Gradually, she became convinced that the souless idols were merely the work of human hands. Although her father and teachers offered them worship, she realized that the idols could not have made the surrounding world. The desire to know the true God so consumed her soul that Barbara decided to devote all her life to this goal, and to spend her life in virginity.

The fame of her beauty spread throughout the city, and many sought her hand in marriage. But despite the entreaties of her father, she refused all of them. Barbara warned her father that his persistence might end tragically and separate them forever. Dioscorus decided that the temperament of his daughter had been affected by her life of seclusion. He therefore permitted her to leave the tower and gave her full freedom in her choice of friends and acquaintances. Thus Barbara met young Christian maidens in the city, and they taught her about the Creator of the world, about the Trinity, and about the Divine Logos. Through the Providence of God, a priest arrived in Heliopolis from Alexandria disguised as a merchant. After instructing her in the mysteries of the Christian Faith, he baptized Barbara, then returned to his own country.

During this time a luxurious bathhouse was being built at the house of Dioscorus. By his orders the workers prepared to put two windows on the south side. But Barbara, taking advantage of her father's absence, asked them to make a third window, thereby forming a Trinity of light. On one of the walls of the bath-house Barbara traced a cross with her finger. The cross was deeply etched into the marble, as if by an iron instrument. Later, her footprints were imprinted on the stone steps of the bathhouse. The water of the bathhouse had great healing power. St. Simeon Metaphrastes (November 9) compared the bathhouse to the stream of Jordan and the Pool of Siloam, because by God's power, many miracles took place there.

When Dioscorus returned and expressed dissatisfaction about the change in his building plans, his daughter told him about how she had come to know the Triune God, about the saving power of the Son of God, and about the futility of worshipping idols. Dioscorus went into a rage, grabbed a sword and was on the point of striking her with it. The holy virgin fled from her father, and he rushed after her in pursuit. His way became blocked by a hill, which opened up and concealed the saint in a crevice. On the other side of the crevice was an entrance leading upwards. St Barbara managed then to conceal herself in a cave on the opposite slope of the hill.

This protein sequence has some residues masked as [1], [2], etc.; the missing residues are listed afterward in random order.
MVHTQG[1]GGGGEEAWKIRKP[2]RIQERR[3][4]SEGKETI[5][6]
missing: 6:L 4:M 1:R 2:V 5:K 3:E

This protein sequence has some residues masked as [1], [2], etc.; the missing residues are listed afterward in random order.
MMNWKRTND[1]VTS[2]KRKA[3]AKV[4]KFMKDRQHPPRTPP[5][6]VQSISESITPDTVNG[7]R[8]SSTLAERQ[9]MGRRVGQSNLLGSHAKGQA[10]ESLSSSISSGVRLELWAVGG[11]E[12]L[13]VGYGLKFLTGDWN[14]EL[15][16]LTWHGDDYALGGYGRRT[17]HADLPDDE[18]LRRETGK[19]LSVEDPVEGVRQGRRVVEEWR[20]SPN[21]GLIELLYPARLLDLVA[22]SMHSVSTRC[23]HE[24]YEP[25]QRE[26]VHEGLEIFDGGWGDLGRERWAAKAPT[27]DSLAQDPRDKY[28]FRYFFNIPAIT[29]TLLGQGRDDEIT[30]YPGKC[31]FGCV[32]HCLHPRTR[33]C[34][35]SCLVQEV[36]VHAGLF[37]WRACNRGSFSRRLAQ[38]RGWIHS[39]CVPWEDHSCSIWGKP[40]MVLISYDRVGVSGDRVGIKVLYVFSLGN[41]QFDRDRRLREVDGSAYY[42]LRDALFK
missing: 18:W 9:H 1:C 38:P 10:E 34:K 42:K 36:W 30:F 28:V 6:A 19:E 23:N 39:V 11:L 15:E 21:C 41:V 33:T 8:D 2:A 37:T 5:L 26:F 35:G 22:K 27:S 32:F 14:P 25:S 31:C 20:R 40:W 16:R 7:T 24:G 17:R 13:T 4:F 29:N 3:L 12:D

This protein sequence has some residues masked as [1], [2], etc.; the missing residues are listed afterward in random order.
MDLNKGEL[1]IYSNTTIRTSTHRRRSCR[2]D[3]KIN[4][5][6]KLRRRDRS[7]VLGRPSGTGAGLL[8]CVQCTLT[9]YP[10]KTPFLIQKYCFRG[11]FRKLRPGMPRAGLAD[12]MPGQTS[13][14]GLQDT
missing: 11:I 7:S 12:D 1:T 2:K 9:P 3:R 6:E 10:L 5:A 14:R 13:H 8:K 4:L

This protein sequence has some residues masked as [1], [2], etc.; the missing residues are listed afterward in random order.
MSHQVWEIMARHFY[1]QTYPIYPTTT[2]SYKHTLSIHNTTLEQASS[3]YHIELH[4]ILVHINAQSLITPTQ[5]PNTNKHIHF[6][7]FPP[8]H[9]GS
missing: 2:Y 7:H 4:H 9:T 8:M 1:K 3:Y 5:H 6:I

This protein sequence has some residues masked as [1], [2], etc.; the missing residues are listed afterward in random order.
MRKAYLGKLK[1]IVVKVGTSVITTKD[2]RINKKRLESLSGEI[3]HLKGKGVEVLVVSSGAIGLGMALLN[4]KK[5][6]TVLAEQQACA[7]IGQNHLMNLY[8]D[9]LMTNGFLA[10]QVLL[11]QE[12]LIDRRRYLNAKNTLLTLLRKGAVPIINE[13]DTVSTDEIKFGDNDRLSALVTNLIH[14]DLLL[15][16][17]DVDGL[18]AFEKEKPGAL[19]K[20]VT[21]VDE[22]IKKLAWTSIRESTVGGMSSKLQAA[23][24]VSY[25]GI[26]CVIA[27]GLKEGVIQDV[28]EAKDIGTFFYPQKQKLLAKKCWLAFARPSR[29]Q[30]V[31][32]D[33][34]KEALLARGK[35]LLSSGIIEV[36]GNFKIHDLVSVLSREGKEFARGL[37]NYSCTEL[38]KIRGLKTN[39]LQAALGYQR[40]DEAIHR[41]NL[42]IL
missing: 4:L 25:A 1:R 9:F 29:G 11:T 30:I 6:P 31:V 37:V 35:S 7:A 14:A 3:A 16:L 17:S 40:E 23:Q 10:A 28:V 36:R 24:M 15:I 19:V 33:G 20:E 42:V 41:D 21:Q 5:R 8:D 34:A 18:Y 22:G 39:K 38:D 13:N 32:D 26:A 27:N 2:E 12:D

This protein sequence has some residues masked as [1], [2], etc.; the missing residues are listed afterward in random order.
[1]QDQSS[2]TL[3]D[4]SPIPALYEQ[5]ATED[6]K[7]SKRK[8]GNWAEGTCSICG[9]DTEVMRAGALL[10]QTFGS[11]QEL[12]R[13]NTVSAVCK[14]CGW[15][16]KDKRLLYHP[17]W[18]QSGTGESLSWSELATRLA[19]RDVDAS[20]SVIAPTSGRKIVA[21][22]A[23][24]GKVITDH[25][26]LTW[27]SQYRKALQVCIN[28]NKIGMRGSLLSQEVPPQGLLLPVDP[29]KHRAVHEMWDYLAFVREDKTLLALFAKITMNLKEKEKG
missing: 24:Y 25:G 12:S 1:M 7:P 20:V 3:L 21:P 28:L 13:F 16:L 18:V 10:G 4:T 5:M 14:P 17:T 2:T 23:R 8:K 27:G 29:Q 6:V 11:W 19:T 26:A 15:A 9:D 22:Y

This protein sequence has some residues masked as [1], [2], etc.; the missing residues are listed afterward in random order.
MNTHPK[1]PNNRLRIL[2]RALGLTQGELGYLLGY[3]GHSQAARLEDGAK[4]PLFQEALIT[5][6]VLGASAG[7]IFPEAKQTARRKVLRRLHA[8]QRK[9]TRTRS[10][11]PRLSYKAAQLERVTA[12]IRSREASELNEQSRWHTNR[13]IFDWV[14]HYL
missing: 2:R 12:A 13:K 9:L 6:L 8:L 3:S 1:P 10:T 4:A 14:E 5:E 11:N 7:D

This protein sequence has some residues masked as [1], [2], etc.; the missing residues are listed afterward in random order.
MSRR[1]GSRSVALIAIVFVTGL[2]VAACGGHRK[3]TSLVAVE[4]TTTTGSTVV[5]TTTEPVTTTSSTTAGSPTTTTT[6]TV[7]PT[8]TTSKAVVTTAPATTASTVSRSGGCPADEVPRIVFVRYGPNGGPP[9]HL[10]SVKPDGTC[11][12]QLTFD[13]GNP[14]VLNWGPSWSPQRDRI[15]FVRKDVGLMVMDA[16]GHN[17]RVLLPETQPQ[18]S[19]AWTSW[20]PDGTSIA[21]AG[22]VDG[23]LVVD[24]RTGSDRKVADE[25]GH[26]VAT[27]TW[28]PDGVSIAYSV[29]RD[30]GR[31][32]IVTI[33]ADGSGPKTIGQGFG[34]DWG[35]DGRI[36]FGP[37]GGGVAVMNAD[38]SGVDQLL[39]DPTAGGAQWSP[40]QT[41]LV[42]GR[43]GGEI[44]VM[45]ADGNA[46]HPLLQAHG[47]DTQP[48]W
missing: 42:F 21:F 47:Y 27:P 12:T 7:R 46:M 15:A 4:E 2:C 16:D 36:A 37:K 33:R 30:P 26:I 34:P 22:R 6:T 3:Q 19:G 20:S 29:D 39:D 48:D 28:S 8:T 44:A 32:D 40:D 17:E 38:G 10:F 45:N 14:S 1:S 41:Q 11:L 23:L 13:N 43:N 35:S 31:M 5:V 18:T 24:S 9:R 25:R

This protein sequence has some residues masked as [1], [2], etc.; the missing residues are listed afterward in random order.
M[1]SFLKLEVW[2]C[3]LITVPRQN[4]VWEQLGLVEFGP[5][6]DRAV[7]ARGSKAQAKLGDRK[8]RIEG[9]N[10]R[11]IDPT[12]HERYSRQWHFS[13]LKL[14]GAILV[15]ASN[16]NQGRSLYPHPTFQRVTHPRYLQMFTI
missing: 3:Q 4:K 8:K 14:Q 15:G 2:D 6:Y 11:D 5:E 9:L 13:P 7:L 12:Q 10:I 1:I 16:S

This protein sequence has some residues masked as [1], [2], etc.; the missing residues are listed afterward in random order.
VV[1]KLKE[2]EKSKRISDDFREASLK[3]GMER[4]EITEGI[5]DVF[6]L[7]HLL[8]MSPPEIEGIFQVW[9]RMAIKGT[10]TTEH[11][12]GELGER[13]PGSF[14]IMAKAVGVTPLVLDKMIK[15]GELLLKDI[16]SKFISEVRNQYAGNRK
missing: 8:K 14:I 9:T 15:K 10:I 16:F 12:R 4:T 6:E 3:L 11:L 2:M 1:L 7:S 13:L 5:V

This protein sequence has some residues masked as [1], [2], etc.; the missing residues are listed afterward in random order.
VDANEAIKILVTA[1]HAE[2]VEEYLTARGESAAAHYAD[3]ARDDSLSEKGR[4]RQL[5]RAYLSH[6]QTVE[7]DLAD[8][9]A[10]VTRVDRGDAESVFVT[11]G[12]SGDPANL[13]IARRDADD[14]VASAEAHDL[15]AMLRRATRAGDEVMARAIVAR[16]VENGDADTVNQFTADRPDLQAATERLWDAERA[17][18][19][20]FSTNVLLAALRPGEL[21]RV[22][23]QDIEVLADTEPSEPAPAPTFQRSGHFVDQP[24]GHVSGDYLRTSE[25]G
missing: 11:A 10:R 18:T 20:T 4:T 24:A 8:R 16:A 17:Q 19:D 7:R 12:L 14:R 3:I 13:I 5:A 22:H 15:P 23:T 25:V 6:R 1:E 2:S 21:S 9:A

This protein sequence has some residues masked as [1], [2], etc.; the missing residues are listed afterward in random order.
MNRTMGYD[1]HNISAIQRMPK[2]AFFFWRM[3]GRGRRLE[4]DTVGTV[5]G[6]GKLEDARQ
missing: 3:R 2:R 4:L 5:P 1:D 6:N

After a long and fruitless search for his daughter, Dioscorus saw two shepherds on the hill. One of them showed him the cave where the saint had hidden. Dioscorus beat his daughter terribly, and then placed her under guard and tried to wear her down with hunger. Finally he handed her over to the prefect of the city, named Martianus. They beat St. Barbara fiercely: they struck her with rawhide, and rubbed her wounds with a hair cloth to increase her pain. By night St Barbara prayed fervently to her Heavenly Bridegroom, and the Savior Himself appeared and healed her wounds. Then they subjected the saint to new, and even more frightful torments.

In the crowd where the martyr was tortured was the virtuous Christian woman Juliana, an inhabitant of Heliopolis. Her heart was filled with sympathy for the voluntary martyrdom of the beautiful and illustrious maiden. Juliana also wanted to suffer for Christ. She began to denounce the torturers in a loud voice, and they seized her.

Both martyrs were tortured for a long time. Their bodies were raked and wounded with hooks, and then they were led naked through the city amidst derision and jeers. Through the prayers of St. Barbara the Lord sent an angel who covered the nakedness of the holy martyrs with a splendid robe. Then the steadfast confessors of Christ, Ss. Barbara and Juliana, were beheaded. Dioscorus himself executed St Barbara. The wrath of God was not slow to punish both torturers, Martianus and Dioscorus. They were killed after being struck by lightning.

In the sixth century the relics of the holy Great Martyr Barbara were transferred to Constantinople. Six hundred years later, they were transferred to Kiev (July 11) by Barbara, the daughter of the Byzantine Emperor Alexius Comnenos, who married the Russian prince Michael Izyaslavich. They rest even now at Kiev's St Vladimir cathedral, where an Akathist to the saint is served each Tuesday.

Many pious Orthodox Christians are in the habit of chanting the troparion of St. Barbara each day, recalling the Savior's promise to her that those who remembered her and her sufferings would be preserved from a sudden, unexpected death, and would not depart this life without benefit of the Holy Mysteries of Christ.

Source

The above information was taken from the OCA website's directory of Feasts and Saints Lives [1]

Hymns

Troparion, Tone 4

Let us praise holy Barbara who has broken the snares of the enemy. By the help of the weapon of the Cross, she has escaped as a bird and flown Godwards.

Kontakion, Tone 4

Great Martyr Barbara, thou didst follow Him Who is praised in Trinity, having abandoned the idols' shrines. Thou didst strive in the midst of the arena, not shrinking from the tyrants' threats. Thou didst cry out in a strong voice: I worship the Trinity, the One Divinity.

See also

Notes

  1. Heliopolis is today known as Baalbek. It was a well known Syrian city located between Lebanon and the mountain ranges of anti-Lebanon. In 1924, it became part of Lebanon and was named Baalbek.